|Buckeye Nation makes you believe|
By Eric Neel
Page 2 columnist
COLUMBUS, Ohio -- I'm staying in a hotel on the far north end of Columbus. It's a football Saturday morning, about 10 o'clock, and three strong men in their twenties are walking past me across the lobby toward the parking lot. They're dressed identically in grey suits, white shirts ... and scarlet red bow ties.
I figure them for Buckeye players at first, but then realize they wouldn't be staying at this hotel. Then I notice the shoes -- gray patent leather -- and the cummerbunds, and the red roses in their lapels, and it hits me: These guys aren't going to the game. They're going to a wedding; they're in a wedding. They're in a wedding and they're all decked out in the proud colors of The Ohio State University; and when I ask them about it, they tell me it's the least they can do.
After all, they're missing today's game.
And everyone you meet is a devoted Buckeye follower.
"We're not just into it around here; we're passionate about it," says Jessica Sherrick, an OSU grad now working in public relations for the university. "We put our hearts into it. We have traditions and we honor them."
I've been to a lot of football games. I've seen a lot of devotional behavior, a lot of fans swept up in the pageantry and the promise of rooting for the home team. But I've never seen anything quite like home-game Saturday in Columbus, Ohio.
The tailgating goes on for miles. There are three massive lots surrounding Ohio Stadium, otherwise known as "The Horseshoe." The cars, tent-tops and smoking grills seem to stretch on forever. It looks like the pilgrims come to Mecca; it looks like mass at St. Peter's. You get in closer and you're lost in a sea of scarlet-and-gray shirts, sweaters, ties, shoelaces, necklaces, hats, socks, and souls, making its way through the gates like Yeats' blood-dimmed tide.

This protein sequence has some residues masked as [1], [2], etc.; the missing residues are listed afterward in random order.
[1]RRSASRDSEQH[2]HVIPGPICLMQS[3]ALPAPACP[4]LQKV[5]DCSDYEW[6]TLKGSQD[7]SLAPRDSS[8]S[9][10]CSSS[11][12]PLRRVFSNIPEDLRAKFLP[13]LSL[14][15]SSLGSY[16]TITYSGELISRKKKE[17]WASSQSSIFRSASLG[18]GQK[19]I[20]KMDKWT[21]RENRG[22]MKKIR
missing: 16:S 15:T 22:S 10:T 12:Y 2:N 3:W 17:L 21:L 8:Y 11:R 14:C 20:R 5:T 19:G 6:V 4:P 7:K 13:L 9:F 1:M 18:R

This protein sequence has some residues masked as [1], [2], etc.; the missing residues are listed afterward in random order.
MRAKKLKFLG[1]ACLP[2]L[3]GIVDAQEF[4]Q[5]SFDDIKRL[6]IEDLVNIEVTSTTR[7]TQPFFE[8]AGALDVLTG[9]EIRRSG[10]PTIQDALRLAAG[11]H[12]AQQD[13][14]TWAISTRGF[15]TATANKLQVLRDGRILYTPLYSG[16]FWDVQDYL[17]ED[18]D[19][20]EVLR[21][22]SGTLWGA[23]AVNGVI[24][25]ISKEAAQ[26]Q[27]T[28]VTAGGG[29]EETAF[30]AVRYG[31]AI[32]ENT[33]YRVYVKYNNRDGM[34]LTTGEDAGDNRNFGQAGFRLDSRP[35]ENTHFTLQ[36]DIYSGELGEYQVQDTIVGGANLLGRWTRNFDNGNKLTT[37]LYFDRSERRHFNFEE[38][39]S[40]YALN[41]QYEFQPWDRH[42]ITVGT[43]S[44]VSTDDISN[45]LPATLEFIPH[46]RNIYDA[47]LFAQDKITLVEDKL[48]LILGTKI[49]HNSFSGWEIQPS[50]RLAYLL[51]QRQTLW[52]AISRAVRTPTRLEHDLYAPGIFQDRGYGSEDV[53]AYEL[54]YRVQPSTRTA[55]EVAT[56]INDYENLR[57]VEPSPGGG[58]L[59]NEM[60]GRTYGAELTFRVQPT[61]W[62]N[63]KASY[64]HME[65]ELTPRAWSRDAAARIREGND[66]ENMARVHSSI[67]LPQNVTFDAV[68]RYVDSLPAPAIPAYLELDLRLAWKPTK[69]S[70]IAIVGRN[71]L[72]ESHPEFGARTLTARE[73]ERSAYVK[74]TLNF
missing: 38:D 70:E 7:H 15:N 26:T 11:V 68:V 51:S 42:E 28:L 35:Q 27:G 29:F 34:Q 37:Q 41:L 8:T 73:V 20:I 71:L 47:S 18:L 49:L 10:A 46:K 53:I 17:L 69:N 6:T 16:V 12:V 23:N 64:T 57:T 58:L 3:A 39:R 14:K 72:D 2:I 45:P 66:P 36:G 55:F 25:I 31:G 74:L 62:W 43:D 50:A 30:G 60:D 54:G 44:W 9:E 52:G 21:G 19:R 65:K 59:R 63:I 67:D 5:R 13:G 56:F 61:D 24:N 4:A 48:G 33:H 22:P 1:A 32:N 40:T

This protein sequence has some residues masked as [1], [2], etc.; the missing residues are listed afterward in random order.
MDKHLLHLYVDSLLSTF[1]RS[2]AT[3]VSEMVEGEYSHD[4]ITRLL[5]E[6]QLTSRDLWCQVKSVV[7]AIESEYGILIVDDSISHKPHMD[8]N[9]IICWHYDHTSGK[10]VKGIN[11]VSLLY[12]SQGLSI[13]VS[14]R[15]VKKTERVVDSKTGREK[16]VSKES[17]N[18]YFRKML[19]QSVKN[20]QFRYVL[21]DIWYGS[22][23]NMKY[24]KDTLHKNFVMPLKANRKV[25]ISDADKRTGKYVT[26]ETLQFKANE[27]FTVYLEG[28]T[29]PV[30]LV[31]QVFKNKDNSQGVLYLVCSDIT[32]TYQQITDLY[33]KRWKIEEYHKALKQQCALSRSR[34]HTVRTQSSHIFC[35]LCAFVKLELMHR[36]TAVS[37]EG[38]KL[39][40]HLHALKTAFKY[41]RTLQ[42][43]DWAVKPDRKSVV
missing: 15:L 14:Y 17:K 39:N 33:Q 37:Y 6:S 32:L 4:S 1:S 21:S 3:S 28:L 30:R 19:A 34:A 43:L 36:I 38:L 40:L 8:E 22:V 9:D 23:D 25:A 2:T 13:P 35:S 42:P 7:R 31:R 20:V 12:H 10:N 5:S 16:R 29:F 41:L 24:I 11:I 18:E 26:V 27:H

This Saturday, the tide will be set to let loose a hurting on the visitors: the Michigan State Spartans.
People outside Buckeye Nation will tell you OSU could have its hands full with Jeff Smoker and the Spartans. Outside Columbus, folks'll tell you they're still not sure how the low-octane OSU offense managed to help the defense win the national title last year. They'll tell you this year's team, even at 8-1, is a smoke-and-mirrors crew that can't put points on the board. They'll tell you they've got all kinds of respect for the defense; but beyond that, they just can't quite understand how the Buckeyes keep winning.
But I can tell you.